just my 2 cents and you guys know more about these tractors than i do so im just throwing this out there.
 

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its not really like a teeter-totter because there are 2 axles, not just a single pivot point like a teeter-totter.
J,
Actually it is. Look at it like this. The rear axle is the pivot point,the bucket is one "seat",and the ballast box is the other "seat".
Not sure why that "credible site" has the only reason for ballasting is wheel slip. Are you sure they aren't talking about ballasting the tires,because that definitely is for wheel slip/traction/stability,and not for weight transfer.
When you have your max ballast box weight, and your bucket is empty,that front axle is basically floating. Add a full bucket of heavy wet gravel,now that ballast box is doing its job, taking the majority of that bucket weight off the front axle,thus keeping the axle within its load bearing limits.

Greg
 

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Nelson,

Forget filling your tires. In your situation (...50% for mowing...), filling your tires will have a visible negative impact on your lawn and only marginal gain when using your loader. For the 2305, you should be able to get enough counterweight from your ballast box. If you fill your tires, your lawn will suffer and your wife won't be too happy with you or your tractor!

But don't take my word for it. Search DT for "Ballast Calculator" and you will find a great spreadsheet made by John Deere. In your case, fluid filled rear tires will move your center of gravity from a 49/51% front-rear split to a 46/54%; hardly worth bothering. And as for the front axle, the load exerted on it is the same either way (loaded or unloaded rear tires), according to the calculator.

So take the money for the fluid and go buy something nice for your lady instead. It will be a win-win!
 

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I have been following this thread. Some of the theories are interesting. There is more than one way to skin a cat.

Here is some information from the Deere site.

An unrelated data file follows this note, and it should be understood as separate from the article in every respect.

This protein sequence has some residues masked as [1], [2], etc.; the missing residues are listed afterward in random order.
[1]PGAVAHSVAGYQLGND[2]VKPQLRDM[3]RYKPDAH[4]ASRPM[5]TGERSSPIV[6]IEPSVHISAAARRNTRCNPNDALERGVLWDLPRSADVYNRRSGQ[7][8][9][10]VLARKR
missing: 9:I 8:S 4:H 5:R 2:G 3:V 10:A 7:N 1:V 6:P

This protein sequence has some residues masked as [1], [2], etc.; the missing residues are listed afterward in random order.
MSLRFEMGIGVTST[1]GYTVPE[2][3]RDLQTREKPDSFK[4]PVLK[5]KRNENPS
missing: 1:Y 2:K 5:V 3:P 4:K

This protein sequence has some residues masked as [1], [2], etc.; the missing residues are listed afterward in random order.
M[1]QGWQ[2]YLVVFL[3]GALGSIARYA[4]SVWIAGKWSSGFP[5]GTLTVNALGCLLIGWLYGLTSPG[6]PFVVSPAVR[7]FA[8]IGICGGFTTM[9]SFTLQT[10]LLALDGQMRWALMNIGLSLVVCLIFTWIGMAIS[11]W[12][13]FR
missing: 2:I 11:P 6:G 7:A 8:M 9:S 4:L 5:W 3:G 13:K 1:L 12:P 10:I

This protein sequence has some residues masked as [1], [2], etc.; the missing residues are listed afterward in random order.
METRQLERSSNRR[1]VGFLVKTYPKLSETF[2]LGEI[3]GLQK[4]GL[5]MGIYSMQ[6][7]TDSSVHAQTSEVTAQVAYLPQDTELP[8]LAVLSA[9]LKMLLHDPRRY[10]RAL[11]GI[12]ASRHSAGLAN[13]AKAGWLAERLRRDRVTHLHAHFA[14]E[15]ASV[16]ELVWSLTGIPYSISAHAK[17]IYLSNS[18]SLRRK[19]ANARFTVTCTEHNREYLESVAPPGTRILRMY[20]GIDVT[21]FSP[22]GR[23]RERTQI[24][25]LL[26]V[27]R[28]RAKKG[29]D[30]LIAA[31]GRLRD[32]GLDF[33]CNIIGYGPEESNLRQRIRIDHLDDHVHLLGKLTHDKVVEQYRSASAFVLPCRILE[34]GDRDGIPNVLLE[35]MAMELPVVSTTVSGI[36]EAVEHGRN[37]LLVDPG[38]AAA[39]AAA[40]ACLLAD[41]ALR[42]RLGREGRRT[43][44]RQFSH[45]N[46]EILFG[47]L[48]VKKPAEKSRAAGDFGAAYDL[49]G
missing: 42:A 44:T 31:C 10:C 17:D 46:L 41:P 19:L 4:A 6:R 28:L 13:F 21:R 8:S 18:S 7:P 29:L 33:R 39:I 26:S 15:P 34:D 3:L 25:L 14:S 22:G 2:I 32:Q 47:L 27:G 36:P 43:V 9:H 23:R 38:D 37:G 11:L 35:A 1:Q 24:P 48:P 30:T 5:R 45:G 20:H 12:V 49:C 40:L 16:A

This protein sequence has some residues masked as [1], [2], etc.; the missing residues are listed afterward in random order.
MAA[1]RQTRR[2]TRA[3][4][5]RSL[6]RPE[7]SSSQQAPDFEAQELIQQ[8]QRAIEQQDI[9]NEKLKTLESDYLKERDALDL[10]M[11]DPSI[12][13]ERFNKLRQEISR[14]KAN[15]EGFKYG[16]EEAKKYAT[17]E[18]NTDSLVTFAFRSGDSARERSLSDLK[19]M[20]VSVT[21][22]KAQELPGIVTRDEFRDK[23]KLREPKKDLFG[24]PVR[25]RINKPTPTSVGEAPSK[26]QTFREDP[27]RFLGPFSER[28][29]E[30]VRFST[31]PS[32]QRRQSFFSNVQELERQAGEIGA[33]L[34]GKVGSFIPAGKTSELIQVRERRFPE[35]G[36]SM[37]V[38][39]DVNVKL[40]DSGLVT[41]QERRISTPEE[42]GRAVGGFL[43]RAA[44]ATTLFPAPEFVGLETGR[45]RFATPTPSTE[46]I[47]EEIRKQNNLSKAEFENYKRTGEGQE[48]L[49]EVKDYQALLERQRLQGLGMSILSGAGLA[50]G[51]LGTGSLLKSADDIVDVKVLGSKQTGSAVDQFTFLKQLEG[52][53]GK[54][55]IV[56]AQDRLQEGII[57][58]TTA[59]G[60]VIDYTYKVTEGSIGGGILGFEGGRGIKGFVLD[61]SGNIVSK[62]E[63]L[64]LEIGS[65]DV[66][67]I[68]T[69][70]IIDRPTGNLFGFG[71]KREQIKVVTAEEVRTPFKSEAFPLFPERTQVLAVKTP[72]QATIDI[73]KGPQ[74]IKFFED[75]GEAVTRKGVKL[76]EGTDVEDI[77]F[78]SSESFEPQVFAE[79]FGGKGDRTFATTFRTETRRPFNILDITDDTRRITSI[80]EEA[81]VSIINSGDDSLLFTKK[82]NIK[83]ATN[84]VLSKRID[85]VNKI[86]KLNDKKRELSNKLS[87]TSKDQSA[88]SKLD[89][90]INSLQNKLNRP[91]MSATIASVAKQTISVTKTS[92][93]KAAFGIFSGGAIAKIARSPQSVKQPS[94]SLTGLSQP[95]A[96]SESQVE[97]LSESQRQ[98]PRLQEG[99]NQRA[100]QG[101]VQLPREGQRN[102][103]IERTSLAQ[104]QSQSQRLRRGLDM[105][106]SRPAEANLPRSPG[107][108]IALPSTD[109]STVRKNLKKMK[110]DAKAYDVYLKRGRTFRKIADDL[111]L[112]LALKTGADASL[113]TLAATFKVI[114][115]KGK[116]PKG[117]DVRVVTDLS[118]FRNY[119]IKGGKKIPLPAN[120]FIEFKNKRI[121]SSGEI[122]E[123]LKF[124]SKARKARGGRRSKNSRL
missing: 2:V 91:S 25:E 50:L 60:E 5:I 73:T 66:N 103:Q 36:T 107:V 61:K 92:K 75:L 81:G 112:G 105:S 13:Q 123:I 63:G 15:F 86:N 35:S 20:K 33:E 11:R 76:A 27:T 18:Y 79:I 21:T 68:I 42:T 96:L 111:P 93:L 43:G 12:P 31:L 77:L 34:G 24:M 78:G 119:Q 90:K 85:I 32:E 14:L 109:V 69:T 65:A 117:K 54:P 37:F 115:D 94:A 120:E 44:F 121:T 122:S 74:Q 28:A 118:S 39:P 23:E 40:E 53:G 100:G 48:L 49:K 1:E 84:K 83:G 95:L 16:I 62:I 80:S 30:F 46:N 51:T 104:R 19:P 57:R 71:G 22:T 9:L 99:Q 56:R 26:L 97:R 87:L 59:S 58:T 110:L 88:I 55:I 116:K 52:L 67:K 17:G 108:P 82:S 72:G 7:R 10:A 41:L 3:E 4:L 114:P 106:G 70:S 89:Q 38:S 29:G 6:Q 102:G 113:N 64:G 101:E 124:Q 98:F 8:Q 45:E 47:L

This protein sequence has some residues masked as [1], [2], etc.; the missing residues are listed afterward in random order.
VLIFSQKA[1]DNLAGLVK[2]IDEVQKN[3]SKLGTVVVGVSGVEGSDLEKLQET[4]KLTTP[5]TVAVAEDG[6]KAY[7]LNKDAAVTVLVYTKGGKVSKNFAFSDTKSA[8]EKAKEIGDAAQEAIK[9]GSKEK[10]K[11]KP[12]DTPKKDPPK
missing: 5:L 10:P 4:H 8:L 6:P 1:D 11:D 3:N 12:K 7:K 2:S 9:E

Ballasting tractors

Proper ballast is very important. While ballasting is not required in all applications, it significantly improves a tractor's safety, performance, and economy in most applications.



What is ballast?

In simple terms, ballast is counterweight that is used to improve stability and performance. In terms of compact tractors, ballast is weight that is added to the front or rear of the tractor to optimize the load distribution.

Fact: As a rule of thumb, the following should be maintained:

a 60/40 rear/front weight ratio for ground-engaging work
a 50/50 rear/front weight ratio for loader work


Why is ballasting necessary?

Proper ballast maximizes a tractor's overall stability and productivity by keeping all four wheels on the ground. For instance, when doing loader work, rear ballast provides a counterweight for material in the loader bucket. This counterweight keeps the most powerful part of the tractor's drive system, the rear wheels, planted firmly on the ground.



In addition to improving the tractor's performance, proper rear ballast will also maximize the life of the front wheel drive axle, as well as other drivetrain components. For tractors equipped with loaders, signs of improper rear ballast may include premature tread wear on the rear tires, leaking front axle or pinion seals, and premature failure of drive line and front axle components.



Similarly, when using heavy 3-point hitch implements, it is important to have adequate ballast on the front of the tractor to optimize steering and increase traction of the front axle (for tractors equipped with 4WD). For example, when using an MX6 Rotary Cutter on a 4720 Compact Utility Tractor, the factory recommends adding 705 lb (320 kg) of ballast to the front of the tractor, when not equipped with a loader. In general, a loader will provide adequate ballast for factory recommended rear implements.